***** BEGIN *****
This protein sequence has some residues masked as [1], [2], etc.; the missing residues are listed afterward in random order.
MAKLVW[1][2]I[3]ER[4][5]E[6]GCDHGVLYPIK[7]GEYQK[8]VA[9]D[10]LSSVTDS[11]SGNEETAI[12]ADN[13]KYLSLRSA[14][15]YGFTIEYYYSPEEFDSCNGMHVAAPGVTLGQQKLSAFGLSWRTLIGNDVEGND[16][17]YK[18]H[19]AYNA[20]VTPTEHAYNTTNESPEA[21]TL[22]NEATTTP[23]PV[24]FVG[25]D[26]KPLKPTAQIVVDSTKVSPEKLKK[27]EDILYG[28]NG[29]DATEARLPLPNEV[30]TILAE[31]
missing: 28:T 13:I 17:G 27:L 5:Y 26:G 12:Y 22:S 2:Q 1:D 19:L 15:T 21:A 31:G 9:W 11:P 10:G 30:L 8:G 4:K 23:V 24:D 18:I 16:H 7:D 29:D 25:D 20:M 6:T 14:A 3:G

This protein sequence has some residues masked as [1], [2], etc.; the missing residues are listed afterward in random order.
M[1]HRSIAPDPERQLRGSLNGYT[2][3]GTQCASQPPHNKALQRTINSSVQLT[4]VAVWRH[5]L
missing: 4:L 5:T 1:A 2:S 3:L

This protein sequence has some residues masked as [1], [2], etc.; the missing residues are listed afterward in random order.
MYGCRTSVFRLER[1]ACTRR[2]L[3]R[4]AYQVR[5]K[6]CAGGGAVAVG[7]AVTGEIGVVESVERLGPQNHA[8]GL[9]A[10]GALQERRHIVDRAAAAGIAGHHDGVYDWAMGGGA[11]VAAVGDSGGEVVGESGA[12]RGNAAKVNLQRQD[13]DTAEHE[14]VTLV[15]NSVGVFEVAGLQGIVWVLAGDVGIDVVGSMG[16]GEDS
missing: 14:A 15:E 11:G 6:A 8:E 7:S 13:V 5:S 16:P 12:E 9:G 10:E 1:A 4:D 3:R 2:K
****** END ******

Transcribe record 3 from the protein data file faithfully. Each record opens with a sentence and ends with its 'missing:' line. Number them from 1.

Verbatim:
This protein sequence has some residues masked as [1], [2], etc.; the missing residues are listed afterward in random order.
MYGCRTSVFRLER[1]ACTRR[2]L[3]R[4]AYQVR[5]K[6]CAGGGAVAVG[7]AVTGEIGVVESVERLGPQNHA[8]GL[9]A[10]GALQERRHIVDRAAAAGIAGHHDGVYDWAMGGGA[11]VAAVGDSGGEVVGESGA[12]RGNAAKVNLQRQD[13]DTAEHE[14]VTLV[15]NSVGVFEVAGLQGIVWVLAGDVGIDVVGSMG[16]GEDS
missing: 14:A 15:E 11:G 6:A 8:E 7:S 13:V 5:S 16:P 12:E 9:G 10:E 1:A 4:D 3:R 2:K